__/ [Rob Hughes] on Saturday 07 January 2006 13:46 \__
> Chris Gunn wrote:
>> ALL THIS:
> <snip marketing drivel>
>> SUSE Firewall
>> The integrated SUSE Firewall protects your system from network intruders.
>> It installs and activates automatically, ensuring that your system is
>> always secure. It also uses Network Address Translation (NAT) for
>> masquerading and port-forwarding security techniques.
> This is for protection against all the windows zombie machines that got
> pwned because the owner actually believed someone would send them an email
> with "I love you" (or whatever the flavor this week is) in the title.
> Beyond that, think "internet connection sharing". It is, after all, common
> to share a broadband connection between several computers now.
It is also useful for preventing brute-force attacks which attempt to exploit
poor password choices on sensitive ports.
>> AntiVir is the virus protection for your standalone computer, peer-to-peer
>> networks or your individual workstations in the network. It checks, on the
>> fly, every data operation and allows manual searches for scanning
>> individual files or mapped drives. It also provides on-access scanning of
>> file shares by all standard virus scanners.
> Not too many linux viruses out there, but handy for finding all the
> infected windows machines on the network. It's also useful for the clueless
> ones that think running as root all the time is a good idea.
There is a certain expectancy among formar Windows users that AV software
should be a necessity. Some morons actually pay for AV applications for Palm
O/S. If you tell the prospective customer that no virus checker or
protection is in tact, it would seem adverse to logic, at least to them. It
can become a deterrent.
>> SpamAssassin is an intelligent e-mail filter that identifies spam. It uses
>> a diverse range of tests to identify unsolicited bulk e-mail; these tests
>> are applied to e-mail headers and content to classify e-mail using
>> advanced statistical methods. In addition, SpamAssassin has a modular
>> architecture that allows other technologies to be quickly wielded against
>> spam and is designed for easy integration into virtually any e-mail
> Definitely for filtering spam from pwned windows boxes. I mean, I already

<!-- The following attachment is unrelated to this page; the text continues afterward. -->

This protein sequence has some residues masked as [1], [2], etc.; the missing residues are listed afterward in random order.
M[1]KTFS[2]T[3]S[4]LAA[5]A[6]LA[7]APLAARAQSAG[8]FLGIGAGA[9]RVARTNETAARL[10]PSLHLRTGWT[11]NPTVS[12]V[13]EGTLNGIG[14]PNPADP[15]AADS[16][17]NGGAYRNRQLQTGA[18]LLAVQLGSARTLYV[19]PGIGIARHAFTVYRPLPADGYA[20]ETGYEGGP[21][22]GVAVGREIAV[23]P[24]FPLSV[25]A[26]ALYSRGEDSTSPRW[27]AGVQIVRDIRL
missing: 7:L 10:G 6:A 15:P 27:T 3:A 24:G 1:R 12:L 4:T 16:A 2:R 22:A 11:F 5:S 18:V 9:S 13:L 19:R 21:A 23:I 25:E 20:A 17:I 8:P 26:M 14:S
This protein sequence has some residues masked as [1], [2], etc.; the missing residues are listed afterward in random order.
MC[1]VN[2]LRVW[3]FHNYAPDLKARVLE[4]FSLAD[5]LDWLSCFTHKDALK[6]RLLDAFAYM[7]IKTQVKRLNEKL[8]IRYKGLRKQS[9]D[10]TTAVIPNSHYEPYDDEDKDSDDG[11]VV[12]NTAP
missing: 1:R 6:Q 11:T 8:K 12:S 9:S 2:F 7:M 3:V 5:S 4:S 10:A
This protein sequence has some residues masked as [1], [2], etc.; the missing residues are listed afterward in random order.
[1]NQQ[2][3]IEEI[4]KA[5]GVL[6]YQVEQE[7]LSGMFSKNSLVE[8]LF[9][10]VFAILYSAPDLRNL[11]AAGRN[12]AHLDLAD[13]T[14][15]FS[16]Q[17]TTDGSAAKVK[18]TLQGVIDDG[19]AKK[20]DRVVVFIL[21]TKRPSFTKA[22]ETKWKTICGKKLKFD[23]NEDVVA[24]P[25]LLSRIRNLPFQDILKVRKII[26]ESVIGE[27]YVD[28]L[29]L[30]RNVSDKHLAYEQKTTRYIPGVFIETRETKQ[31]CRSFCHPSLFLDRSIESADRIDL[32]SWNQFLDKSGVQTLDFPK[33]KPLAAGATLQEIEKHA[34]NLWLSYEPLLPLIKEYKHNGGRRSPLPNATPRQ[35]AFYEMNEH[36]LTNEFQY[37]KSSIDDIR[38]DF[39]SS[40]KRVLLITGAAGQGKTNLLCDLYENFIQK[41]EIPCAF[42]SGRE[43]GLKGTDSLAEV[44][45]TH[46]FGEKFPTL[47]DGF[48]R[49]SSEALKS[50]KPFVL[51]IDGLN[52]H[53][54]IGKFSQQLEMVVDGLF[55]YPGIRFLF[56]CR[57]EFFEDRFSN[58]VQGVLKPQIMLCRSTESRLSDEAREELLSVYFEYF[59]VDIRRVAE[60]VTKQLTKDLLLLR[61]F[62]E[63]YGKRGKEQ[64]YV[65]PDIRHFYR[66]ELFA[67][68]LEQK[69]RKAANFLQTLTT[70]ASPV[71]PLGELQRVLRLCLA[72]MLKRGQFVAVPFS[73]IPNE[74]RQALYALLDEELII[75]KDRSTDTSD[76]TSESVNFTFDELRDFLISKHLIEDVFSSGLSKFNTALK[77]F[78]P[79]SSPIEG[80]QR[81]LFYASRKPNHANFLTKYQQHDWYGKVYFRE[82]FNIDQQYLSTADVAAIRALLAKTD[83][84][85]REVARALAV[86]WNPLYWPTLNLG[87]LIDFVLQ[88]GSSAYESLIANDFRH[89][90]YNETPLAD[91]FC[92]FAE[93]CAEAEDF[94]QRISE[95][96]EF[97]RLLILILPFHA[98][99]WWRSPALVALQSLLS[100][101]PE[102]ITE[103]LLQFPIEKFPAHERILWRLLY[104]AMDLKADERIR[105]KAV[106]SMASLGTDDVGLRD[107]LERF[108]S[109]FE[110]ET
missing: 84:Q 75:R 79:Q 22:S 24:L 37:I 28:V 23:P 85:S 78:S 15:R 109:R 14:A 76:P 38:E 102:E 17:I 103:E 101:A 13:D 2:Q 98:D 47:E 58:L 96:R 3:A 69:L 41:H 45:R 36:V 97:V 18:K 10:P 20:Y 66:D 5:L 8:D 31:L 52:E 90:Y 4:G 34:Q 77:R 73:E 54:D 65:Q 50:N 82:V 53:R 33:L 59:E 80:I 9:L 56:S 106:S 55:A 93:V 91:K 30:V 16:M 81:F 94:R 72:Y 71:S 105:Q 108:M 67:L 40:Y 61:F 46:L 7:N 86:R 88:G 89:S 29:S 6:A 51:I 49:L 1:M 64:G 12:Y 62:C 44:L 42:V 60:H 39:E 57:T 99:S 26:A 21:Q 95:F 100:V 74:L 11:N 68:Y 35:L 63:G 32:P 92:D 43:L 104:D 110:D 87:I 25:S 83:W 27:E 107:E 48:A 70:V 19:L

> have all the mutual funds, stocks, viagra, low interest mortgages, etc.,
> that I'll ever need. And a short review of any security site will show that
> many of the trojan writers are now working for various criminal gangs,
> selling access to networks of windows zombies running on broadband
> connections for use in spam, DDoS, etc.
SpamAssassin is no protection from O/S-specific attacks. It is also unrelated
to vulnerabilities. Spam usually comes from infected Windows machines, which
give brute-force to the mass mailer.
>> Novell AppArmor
>> Novell AppArmor, powered by Immunix, is an effective and easy-to-use Linux
>> application security system that protects your Linux operating system and
>> applications from the effects of attacks, viruses and malicious
>> applications. AppArmor is not a firewall or a virus-detection application;
>> it is a complete intrusion-prevention system. The special version of
>> AppArmor included in SUSE Linux 10.0 provides a valuable preview of
>> AppArmor features.
> Again, all systems on the net get attacked. It's nice to know when you're
> being attacked. IPS is a newish technology for stopping attacks at the
> network level, before they have a chance to do any damage. Windows users
> should be especially excited about this, but it's also useful for
> preventing attacks against linux/unix boxes admin'ed by lazy administrators
> that don't keep up with patches.
>> How on earth can the shameless linux loonies keep a straight face when
>> they say none of the above is need and Windows users lie and make things
> Where does it say any of this is required? It's included for those that
> want it. Linux and BSD are the only two OSes I'll allow to connect directly
> to the net without a firewall. I also don't use any anti-virus scanners in
> "on access" mode on any of my linux boxes. I do use one to scan files I get
> that look funky, and when it doesn't trigger, I forward it to the vendor.
> <snip brainless insult>
I should have read the OP's final words before replying to this. I now regret